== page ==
1st September 2012 -
Schools impelled to promote positive images of gay families
Schools are being urged to clampdown on homophobic bullying and promote positive images of lesbian, gay, bisexual and transgender (LGBT) people in lessons.
The call came from campaign group Speak Out after a survey of 750 teachers in the Greater Manchester area revealed that 87 per cent had heard or seen homophobic abuse in their school.
The Greater Manchester Prevalence of Homophobia Report 2012, carried out by the National Union of Teachers and sponsored by Speak Out, found that half of teachers see or hear homophobic abuse on a weekly basis.
Nearly all those surveyed (97 per cent) want to see schools clampdown on homophobia, but only 77 per cent said their school was doing so. A similar proportion (72 per cent) called for specific training to deal with homophobia in their classroom.
The survey also revealed that 14 per cent of teachers were subjected to homophobic abuse during the last school year.
A spokeswoman for Speak Out said:
Ombudsman criticises Haringey council over support for boy with SEN
The Local Government Ombudsman has ordered Haringey council to apologise to a boy with learning difficulties after it took more than a year to issue him with a statement of special educational needs (SEN).
The ombudsman ruled that the delay amounted to maladministration causing injustice and ordered the council to review its SEN assessment procedures.
The 2001 SEN Code of Practice says councils must deal with a request for a statement within 26 weeks.
But the ombudsman Jane Martin found a raft of delays at multiple stages in the boy
Uniformed youth work scheme launches in London, Birmingham and Manchester
The first eight youth groups to benefit from the government
Ofsted: Disabled children slipping through child protection net
Ofsted is urging councils and LSCBs to improve child protection support for disabled children after research revealed the needs of many are being missed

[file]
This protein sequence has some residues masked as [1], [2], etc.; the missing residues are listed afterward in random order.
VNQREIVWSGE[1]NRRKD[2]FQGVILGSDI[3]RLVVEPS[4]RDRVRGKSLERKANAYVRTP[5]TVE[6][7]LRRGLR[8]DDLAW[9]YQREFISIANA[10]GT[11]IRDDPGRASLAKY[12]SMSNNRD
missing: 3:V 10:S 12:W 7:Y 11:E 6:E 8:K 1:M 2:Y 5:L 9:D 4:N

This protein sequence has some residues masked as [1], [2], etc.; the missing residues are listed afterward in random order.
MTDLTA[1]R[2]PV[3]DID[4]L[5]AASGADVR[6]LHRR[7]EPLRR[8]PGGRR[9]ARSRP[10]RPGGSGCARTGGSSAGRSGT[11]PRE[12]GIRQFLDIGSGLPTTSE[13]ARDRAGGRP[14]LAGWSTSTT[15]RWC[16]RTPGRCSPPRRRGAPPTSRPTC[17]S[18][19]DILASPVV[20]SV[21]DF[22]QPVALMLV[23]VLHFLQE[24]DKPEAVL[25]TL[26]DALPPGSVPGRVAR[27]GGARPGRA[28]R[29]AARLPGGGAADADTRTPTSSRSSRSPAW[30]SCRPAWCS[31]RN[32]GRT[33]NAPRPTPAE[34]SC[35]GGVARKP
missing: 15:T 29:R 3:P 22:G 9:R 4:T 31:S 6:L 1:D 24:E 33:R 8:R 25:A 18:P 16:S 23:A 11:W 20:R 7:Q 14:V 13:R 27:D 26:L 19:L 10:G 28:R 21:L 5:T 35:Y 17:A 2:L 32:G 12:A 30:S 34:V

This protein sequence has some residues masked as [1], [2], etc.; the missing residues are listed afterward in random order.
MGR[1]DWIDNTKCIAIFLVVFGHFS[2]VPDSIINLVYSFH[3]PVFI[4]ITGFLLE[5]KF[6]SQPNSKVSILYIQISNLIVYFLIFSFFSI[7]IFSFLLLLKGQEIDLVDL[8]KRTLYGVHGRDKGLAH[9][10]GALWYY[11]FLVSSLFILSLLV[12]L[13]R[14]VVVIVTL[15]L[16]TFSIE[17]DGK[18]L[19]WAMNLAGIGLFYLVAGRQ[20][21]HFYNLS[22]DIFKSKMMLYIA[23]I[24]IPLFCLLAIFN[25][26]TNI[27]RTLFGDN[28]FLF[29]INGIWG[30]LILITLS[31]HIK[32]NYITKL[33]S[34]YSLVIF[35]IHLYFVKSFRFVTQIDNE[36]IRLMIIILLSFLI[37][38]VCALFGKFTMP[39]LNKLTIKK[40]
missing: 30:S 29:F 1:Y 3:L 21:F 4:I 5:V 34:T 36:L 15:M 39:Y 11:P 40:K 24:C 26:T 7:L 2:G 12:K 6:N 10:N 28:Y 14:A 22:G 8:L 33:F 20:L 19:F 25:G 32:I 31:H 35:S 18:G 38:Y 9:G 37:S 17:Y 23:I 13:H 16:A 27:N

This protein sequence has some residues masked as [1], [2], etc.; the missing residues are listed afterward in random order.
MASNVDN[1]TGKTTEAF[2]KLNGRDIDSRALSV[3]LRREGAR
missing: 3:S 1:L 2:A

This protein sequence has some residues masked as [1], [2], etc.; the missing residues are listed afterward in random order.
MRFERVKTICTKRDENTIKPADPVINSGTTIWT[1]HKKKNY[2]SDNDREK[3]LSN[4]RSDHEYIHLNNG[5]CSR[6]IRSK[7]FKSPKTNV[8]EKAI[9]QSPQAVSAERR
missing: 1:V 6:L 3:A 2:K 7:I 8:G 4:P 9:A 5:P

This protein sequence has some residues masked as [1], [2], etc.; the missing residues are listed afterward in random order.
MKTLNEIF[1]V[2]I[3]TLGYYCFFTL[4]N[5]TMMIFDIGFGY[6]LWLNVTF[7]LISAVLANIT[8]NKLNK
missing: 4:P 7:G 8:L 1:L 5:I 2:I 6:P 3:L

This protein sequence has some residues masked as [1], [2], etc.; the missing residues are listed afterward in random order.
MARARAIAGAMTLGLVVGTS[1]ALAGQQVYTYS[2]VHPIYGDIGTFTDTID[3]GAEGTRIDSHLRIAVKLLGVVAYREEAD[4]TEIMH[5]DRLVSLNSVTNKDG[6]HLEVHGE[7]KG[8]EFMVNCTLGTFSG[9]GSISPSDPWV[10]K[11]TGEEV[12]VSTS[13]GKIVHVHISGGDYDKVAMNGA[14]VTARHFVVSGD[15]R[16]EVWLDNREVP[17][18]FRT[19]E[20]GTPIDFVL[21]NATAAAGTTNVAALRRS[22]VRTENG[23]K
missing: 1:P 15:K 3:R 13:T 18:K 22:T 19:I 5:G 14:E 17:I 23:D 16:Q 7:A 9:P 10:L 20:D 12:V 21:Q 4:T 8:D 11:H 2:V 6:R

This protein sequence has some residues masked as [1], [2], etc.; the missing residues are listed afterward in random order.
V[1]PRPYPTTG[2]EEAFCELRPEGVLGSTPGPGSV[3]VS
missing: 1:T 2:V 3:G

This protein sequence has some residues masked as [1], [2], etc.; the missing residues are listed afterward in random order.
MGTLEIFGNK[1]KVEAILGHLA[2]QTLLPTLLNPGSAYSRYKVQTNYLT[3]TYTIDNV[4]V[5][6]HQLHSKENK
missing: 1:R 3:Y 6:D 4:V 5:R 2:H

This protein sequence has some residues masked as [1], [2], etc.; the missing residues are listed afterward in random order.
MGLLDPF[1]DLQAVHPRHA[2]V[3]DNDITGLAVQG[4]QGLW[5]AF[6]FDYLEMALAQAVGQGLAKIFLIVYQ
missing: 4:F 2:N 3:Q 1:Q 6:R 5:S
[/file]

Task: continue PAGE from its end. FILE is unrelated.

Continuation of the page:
Local authorities are failing to identify the child protection needs of disabled children, according to a report published by Ofsted.
The report, which looked at the effectiveness of child protection work for disabled children in 173 cases across 12 local authorities, found too many disabled children are at risk of slipping through the child protection net.
In some cases, inspectors found parents were neglecting their children, but the impact on the child had not been clearly recognised by children’s services. As a result, the focus on the child was lost.
Serious concerns regarding the neglect of a young person with autism, for example, were only uncovered after an investigation into the alleged abuse of a sibling, even though the young person and the family were receiving support for the child
Social workers secure Facebook victory over ‘vile’ hate site
Complaints by social workers led Facebook to ban a ‘vile and offensive’ web page that published social workers’ names and photographs online alongside Nazi imagery.
The Facebook page, called UK Social Workers Exposed, featured Nazi symbolism
|The Office for National Statistics has published figures for unexplained deaths in infancy for England and Wales 2010. Findings include: there were 254 unexplained infant deaths in England and Wales in 2010 (8% of all infant deaths).